When Selwyn Price started as an Attendance Service kaia ¯whina (helper) inMarch 2021, there were 80 cases of absenteeism in local schools.
Two years on and the number of cases the service is dealing with has doubled.
‘‘There has been a general trend upwards of absenteeism across the country over the last decade,’’ Selwyn said.
He works across 26 public schools in the Ashburton District and Geraldine with young people from six to 16-years-old.
There are two types of absences – justified and unjustified. Justified could be for a medical reason, funeral or cultural reason. It is the unjustified absences that the attendance service deals with.
‘‘Term two in2022 was the worst on record for the number of students absent from school due to the arrival of Omicron.’’
‘‘There were two reasons students were absent from school post lockdown. Either they came from homes where someone was immune compromised or they were from homes where for economic reasons they couldn’t afford to have covid.
‘‘It may have be asingle wage earner family or a solo operator and taking a week off wasn’t something they could afford to do. It was more about wha ¯nau health and economic reasons for the absences rather than kids not wanting to go to school.’’
He said following lockdowns some families chose to homeschool their children wanting to avoid the potential ‘‘petri dishes’’ schools could be.
However some who were home-schooling did not following the procedure to do it.
In 2022 the MoE launched an Attendance and Engagement strategy with 13 priorities to increase attendance and engagement. As part of the strategy contracts were ended and re-tended. In the retendering, those like Selwyn are now directly contracted to the MoE.
‘‘They have thrown money into it, $66 million over five years with of half going to 87 new positions,one of which is mine,’’ Selwyn said.
The rest will be to increase capacity and an increase in things like wage costs.
If a student is absent from school, or a young person is not enrolled in a school, a referral is made to the service.
Selwyn will go to the school and get the school’s perspective, data and patterns on the situation before making a home visit to get the family’s perspective.
There is generally a reason or barrier to the absence, Selwyn said.
It could be the student doesn’t have stationery, uniform, shoes, coat, lunch or a covid test kits.
The Attendance Service can help families if they know of the need. ‘‘When it was discovered a five year old didn’t want to go to school as they were quiet anxious about getting on the schools bus, we organised for a neighbouring student to be with them on the bus,’’ Selwyn said.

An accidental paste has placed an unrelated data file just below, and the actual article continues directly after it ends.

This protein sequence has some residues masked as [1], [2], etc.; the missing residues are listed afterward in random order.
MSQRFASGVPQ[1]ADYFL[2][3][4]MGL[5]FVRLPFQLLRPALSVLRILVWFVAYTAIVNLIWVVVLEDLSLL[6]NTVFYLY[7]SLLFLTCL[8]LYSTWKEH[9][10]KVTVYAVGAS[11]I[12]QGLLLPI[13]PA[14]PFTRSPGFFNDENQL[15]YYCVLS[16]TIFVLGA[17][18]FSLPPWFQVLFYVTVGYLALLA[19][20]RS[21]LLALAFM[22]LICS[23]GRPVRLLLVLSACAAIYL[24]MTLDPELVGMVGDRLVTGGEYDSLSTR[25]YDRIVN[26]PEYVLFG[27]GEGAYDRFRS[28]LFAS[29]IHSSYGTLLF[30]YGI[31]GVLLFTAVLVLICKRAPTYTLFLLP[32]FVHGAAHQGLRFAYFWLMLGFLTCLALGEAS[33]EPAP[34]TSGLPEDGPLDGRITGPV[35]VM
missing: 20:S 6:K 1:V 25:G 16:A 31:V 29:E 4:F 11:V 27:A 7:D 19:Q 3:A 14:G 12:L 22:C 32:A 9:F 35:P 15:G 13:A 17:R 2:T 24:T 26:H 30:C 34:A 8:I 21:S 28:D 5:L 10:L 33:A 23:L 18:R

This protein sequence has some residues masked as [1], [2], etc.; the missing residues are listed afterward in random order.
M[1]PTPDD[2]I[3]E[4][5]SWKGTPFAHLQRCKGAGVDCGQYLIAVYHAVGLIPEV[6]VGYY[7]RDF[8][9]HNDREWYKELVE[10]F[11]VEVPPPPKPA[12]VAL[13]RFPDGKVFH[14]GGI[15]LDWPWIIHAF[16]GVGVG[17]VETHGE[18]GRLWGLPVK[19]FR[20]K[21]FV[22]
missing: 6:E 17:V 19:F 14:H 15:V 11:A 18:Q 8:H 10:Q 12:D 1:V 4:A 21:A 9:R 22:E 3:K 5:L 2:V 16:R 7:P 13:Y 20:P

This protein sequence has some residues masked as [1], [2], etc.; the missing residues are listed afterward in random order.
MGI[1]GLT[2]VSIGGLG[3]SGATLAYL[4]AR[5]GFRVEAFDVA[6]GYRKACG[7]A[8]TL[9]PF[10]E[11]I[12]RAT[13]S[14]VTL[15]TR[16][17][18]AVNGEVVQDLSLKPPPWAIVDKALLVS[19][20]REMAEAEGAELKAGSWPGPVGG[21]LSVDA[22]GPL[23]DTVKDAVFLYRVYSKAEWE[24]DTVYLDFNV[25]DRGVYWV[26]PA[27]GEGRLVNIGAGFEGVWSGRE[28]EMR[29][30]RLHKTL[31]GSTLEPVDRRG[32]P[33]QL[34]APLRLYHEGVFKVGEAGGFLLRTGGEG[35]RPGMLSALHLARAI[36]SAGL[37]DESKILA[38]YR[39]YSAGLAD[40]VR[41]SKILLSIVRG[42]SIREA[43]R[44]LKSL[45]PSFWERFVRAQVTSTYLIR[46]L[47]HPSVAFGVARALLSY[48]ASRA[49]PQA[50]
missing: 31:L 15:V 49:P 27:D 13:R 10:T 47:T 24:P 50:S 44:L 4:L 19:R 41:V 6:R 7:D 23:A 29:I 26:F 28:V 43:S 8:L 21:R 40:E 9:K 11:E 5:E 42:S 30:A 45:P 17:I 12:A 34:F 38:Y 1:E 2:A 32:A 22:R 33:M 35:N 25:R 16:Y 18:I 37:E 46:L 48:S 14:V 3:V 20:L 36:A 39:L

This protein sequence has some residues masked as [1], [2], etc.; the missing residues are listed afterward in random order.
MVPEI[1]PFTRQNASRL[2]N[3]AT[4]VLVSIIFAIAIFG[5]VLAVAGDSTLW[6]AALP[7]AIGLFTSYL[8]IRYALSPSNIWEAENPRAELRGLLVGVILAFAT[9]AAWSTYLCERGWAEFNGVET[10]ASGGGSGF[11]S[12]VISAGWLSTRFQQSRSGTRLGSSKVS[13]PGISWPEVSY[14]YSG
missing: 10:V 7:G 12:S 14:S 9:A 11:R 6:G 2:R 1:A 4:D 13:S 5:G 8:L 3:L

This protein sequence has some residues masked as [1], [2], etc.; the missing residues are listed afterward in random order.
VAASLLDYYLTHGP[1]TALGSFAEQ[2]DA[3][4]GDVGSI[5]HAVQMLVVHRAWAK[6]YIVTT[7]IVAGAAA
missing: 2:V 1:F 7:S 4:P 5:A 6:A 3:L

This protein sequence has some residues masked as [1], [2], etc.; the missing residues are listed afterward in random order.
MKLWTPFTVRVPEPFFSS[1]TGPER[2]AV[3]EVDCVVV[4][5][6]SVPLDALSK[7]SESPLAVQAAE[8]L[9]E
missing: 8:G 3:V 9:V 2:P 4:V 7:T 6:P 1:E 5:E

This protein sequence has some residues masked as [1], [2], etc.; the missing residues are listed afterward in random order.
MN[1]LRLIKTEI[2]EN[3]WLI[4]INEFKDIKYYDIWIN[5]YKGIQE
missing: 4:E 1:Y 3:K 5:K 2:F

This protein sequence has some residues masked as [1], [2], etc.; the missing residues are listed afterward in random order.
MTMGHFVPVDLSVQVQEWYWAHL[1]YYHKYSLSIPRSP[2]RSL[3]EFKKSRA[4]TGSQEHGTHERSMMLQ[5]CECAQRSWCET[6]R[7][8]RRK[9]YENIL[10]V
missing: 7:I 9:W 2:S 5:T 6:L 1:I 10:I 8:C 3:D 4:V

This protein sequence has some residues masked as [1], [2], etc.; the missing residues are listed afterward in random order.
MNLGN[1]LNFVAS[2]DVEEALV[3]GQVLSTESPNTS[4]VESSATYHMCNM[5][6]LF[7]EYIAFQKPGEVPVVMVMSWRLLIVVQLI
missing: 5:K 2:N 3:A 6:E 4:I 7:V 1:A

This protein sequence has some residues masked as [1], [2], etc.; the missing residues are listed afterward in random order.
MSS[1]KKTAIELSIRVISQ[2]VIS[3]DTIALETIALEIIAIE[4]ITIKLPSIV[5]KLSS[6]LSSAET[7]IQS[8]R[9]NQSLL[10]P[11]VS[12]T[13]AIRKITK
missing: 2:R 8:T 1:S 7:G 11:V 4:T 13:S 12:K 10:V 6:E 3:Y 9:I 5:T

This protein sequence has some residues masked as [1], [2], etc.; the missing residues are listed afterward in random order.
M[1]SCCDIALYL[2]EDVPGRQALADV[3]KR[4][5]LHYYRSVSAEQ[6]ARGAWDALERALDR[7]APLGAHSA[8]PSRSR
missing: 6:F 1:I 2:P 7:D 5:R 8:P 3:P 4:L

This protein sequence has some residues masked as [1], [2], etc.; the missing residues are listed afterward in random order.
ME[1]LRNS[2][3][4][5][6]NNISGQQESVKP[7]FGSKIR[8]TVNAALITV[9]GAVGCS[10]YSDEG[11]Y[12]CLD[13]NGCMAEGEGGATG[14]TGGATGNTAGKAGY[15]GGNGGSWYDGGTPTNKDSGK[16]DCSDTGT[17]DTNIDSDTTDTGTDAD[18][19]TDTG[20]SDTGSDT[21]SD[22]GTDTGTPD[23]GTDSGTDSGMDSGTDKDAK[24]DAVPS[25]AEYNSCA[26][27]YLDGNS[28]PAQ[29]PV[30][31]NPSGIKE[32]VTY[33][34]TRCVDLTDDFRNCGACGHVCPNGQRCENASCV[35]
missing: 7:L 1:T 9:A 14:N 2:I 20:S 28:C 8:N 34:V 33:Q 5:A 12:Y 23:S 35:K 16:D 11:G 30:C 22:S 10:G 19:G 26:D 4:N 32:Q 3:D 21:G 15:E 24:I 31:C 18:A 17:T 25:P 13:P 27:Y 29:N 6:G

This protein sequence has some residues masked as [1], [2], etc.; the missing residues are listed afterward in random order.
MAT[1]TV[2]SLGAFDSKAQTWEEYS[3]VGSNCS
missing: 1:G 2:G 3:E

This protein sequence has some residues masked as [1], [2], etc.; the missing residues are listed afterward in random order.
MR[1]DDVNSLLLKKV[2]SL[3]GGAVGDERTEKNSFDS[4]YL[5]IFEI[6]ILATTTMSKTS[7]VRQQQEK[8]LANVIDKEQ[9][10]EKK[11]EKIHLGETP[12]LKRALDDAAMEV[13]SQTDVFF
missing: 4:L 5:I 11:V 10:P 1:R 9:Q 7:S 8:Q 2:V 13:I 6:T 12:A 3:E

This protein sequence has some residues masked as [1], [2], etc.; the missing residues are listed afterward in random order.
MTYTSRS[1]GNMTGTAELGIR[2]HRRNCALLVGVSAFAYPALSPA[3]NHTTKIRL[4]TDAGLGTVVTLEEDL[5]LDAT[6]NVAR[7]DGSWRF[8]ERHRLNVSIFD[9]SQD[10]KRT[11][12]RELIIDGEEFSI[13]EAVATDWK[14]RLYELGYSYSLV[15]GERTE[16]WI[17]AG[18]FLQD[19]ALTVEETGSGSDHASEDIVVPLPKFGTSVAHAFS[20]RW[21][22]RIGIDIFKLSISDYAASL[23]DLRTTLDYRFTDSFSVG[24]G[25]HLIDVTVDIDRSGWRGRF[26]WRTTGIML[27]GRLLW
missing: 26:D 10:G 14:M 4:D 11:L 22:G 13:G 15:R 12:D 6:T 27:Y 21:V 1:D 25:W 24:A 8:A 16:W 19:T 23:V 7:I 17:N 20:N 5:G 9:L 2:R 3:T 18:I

There have been cases where the service has turned up to work with a family where the parents weren’t aware there young person was absent from school.
The student was putting on their uniform in the morning, sometimes being dropped off at school but wasn’t actually attending.
The highest numbers of absenteeism happen on Monday’s and Friday’s.
‘‘Some of the students who are absent are from the working poor, where parents are working spilt shifts, so there is no parent there in the morning to get the kids up and off to school. When the borders closed it meant extended family were unable to come to New Zealand to help look after the children.’’
If the service can’t get a student to school they will persist.
‘‘I’ll make a nuisance of myself every morning,’’ Selwyn said.
He has carried an eight year child to the car to drive her to school. The service works with parents or caregivers to make the option of staying home less than attractive by suggesting no Wi-Fi, no devices, no contact with friends.
Selwyn said ‘‘for some young people it’s ingrained in them to stay home as their older siblings have done this.’’
A very small number of kids are absent due to bullying or racism. ‘‘Incidents of racism have made going to school uncomfortable for some students but doesn’t stop them going.’’
Ethnic groups are represented proportionally in the statistics for absences in the district. Some cultures have more time away for cultural reason, especially around tangi’s.
Pakeha students face less consequences from home for non attendance than Maori and Pacifica students ‘‘who face the weight of the wider wha ¯nau,’’ if they are absent, Selwyn said.
There are two age groups that feature in the statistics, the five to six year olds who can be anxious about being away from the family and home and the 14-15 year olds. Some of the 15 year olds the service works with aren’t going to achieve at school and want to be out working.
Schools have different thresholds they use before the attendance service is called. In this district there are rural schools that have not made a referral.
The Ashburton District has a higher rate of attendance on average to other places in New Zealand.
– There are two age groups that feature in the statistics, the five to six year olds who can be anxious… and the 14-15 year olds. Some of the 15 year olds the service works with aren’t going to achieve at school and want to be out working.